Godaddy DigitalOcean Migration
Cloudways Pingdom Load Times
Cloudways Pingdom Report
Elementor-Hosting
Web-Hosting-France
SiteGround-Alternative
VPS-Cloud-Hosting

 
This was a simple Pingdom test to measure load times of 16 WordPress hosts. I signed up for popular hosting companies then installed the same Astra Starter Site on each of them while measuring load times in Pingdom for 1 week at 30 minute check intervals. Some domains are still live (cwdoserver.com is hosted on a $10/month Cloudways DO plan and stgrndserver.com is hosted on SiteGround GrowBig). I cancelled most of them because it was getting expensive. Even when browsing through their pages or running your own tests, you can see the difference.

WordPress-Hosting-2020-Pingdom-Test

Hosting Companies You Should Avoid

  • SiteGround – they have gone completely downhill in recent years.
  • Bluehost – slow servers, owned by EIG, bad support, rated poorly in FB Groups.
  • HostGator – also owned by EIG with slow servers, bad support, CPU limit issues.
  • GoDaddy – top malware hosting network worldwide, rated poorly in FB groups.
  • Hostinger – they write fake reviews and vote for themselves in Facebook polls.
  • WP Engine – also not what it used to be, expensive and not even fast anymore.
  • *A2 Hosting – if you can’t afford Cloudways, A2 is still fast and uses LiteSpeed.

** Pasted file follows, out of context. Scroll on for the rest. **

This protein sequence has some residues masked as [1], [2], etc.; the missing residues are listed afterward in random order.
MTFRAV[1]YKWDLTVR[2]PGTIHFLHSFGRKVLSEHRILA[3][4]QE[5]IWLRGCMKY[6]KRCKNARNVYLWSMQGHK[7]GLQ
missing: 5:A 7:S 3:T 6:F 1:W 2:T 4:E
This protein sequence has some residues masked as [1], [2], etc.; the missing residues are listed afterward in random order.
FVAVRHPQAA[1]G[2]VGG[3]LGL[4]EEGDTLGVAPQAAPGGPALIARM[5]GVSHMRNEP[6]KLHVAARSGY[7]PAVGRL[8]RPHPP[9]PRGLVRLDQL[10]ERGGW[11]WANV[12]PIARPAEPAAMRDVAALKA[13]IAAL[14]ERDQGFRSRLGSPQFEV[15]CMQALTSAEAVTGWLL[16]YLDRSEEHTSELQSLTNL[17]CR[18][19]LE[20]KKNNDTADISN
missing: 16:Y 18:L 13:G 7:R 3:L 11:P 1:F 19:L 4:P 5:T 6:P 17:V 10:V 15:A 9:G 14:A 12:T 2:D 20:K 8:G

I use Cloudways because:

  • Even posts with a 2.70MB page size can load in under 2s
  • DigitalOcean and Vultr HF are miles faster than shared hosting.
  • It’s $10-$13/month (no yearly contracts or high renewal prices).
  • Varnish, Redis, and memcached are all built-in for higher performance.
  • You get to pick from DigitalOcean, Vultr HF, Linode, AWS, Google Cloud.
  • 4.8/5 star TrustPilot rating and highly recommended in Facebook Groups.
  • They have 25+ data centers between all their cloud hosting providers.
  • No CPU issues like on SiteGround, Bluehost, and other shared hosting.
  • SSL, staging, and backups are all very easy in the Cloudways dashboard.
  • Support used to be average, but is now really good as reflected on TrustPilot.
  • They offer a free migration but their Migrator plugin will also do the trick.
  • Adding a server, migrating your site, and the dashboard is actually very easy.
  • Mustasaam (their community manager) gave me peace of mind when moving.
  • Only complaint is they need to add LiteSpeed servers to their list of providers.

Affiliate Disclaimer – if you sign up for Cloudways using my affiliate link, I would seriously appreciate it. I don’t recommend bad hosting like many other affiliates. I also donate quite a bit to charity ($6,000 to GoFundMe so far) and your support would really help. I try to base my reviews not only from my experience, but real evidence from the overwhelming feedback in numerous Facebook Groups. It would mean a lot.

Just do your research and look at this Facebook thread.

 

Frequently Asked Questions

🚀 Why are WooCommerce sites slow?

WooCommerce are naturally slower because they have extra WooCommerce scripts, styles, and cart fragments. They also usually requires more plugins. That's why most WooCommerce sites have poor load times and scores in GTmetrix.

🚀 How do you optimize cart fragments?

You can use the Perfmatters plugins to optimize WooCommerce cart fragments, scripts, and styles.

🚀 What are the 5 most important speed factors?

Skip shared hosting all together and go with cloud hosting, upgrade to the latest PHP version, reduce and consolidate plugins, and optimize images + external fonts using plugins like ShortPixel and OMGF. Using a CDN and cleaning the database helps too.